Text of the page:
Post-classical ambient minimalism for crepuscular airports

A Future in Commons

“I am driven by two main philosophies,” said the astrophysicist Neil deGrasse Tyson. “Know more today about the world than I knew yesterday, and lessen the suffering of others. You’d be surprised how far that gets you.”

For the past year or so, Suss Müsik has participated in the weekly Disquiet Junto projects led by Marc Weidenbaum. For those unfamiliar, a junto is a gathering of like-minded colleagues for the purpose of sharing knowledge, friendship and conversation. The first Junto, known as the Leather Apron Club (now there’s a great name for a band), was launched by Benjamin Franklin in 1727 and lasted for 30 years.

Taking part in the Disquiet Junto has turned out to be a richly rewarding experience. We’ve made new friends and been exposed to a constellation of artistic influences from around the globe. Sadly, we were also made aware of the plight of Bassel Khartabil, a 3D modeling artist and software developer who was was detained by the Syrian government in 2012.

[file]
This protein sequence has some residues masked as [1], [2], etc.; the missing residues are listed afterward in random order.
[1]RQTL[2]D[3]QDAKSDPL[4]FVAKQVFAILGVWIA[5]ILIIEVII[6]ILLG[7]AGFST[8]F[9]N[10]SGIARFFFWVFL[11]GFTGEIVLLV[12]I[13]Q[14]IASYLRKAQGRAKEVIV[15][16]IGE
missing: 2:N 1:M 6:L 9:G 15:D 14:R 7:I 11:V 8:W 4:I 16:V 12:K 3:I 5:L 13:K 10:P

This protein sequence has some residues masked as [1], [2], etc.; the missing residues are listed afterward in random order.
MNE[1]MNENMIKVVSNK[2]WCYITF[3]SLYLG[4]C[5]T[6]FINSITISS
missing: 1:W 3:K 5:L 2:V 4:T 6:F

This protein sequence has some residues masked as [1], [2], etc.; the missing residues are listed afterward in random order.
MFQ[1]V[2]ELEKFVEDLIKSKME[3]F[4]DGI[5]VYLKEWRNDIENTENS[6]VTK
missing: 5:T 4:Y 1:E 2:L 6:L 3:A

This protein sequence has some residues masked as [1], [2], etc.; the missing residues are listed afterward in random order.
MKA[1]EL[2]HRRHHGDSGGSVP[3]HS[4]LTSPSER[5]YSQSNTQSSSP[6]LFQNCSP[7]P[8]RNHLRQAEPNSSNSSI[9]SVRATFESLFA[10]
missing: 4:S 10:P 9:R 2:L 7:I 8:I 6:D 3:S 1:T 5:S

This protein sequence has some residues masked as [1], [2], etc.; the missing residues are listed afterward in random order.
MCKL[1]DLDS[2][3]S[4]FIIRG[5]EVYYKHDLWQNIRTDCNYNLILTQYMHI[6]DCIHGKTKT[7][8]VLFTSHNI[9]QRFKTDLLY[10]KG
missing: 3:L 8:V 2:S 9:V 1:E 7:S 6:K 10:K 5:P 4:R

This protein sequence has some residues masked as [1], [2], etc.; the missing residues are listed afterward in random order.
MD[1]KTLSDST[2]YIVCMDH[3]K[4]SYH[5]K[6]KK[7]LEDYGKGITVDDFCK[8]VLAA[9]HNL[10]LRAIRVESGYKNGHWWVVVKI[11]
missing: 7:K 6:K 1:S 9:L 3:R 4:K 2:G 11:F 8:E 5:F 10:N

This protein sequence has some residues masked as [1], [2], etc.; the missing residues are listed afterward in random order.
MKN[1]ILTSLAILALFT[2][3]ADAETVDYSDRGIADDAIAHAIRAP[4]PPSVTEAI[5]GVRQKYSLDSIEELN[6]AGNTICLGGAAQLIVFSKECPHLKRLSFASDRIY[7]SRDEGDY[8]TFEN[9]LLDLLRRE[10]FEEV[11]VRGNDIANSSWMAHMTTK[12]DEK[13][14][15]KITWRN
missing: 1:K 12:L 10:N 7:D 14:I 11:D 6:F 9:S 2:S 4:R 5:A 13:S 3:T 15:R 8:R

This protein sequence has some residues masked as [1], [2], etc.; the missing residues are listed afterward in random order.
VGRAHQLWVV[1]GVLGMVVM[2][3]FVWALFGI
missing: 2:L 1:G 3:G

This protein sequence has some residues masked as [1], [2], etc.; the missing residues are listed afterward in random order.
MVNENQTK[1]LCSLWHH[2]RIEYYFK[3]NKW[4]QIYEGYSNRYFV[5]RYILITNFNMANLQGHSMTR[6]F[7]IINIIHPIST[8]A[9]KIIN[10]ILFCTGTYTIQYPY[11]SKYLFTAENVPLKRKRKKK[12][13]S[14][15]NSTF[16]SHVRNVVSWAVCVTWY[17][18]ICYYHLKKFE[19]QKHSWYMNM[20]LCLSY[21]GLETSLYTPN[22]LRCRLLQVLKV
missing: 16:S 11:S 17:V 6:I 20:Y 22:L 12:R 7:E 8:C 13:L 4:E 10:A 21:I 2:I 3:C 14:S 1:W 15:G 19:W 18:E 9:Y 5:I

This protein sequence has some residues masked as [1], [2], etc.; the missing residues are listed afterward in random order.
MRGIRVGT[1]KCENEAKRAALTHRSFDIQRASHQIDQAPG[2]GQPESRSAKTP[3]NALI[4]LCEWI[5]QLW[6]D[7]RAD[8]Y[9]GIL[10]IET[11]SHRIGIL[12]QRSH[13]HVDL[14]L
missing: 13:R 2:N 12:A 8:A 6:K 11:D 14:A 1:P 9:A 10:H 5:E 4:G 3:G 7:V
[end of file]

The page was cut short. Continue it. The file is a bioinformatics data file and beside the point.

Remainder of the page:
A Future in Commons coverSince his incarceration, human rights organizations have persistently campaigned for Khartabil’s release. His last known whereabouts was the Adra Prison in the suburbs of Damascus, Syria in October 2015. It was unknown whether Khartabil was alive or dead up until very recently, when in August 2017 his widow received confirmation that her husband had been executed.

In celebration of Khartabil’s life and work, English/Swedish musician and Junto participant Rupert Lally spearheaded the creation and release of a 31-track compilation album entitled A Future to Commons. All of the music is provided by participants of the Disquiet Junto.

Suss Müsik is honored to be a part of this moving tribute, yet we are frustrated at the senseless nature by which evil is permitted to transgress the boundaries of human existence. One might concede that from suffering can arise newly semantic forms of artistic expression, although we’d argue that a world with Bassel Khartabil alive and safe is better than one without.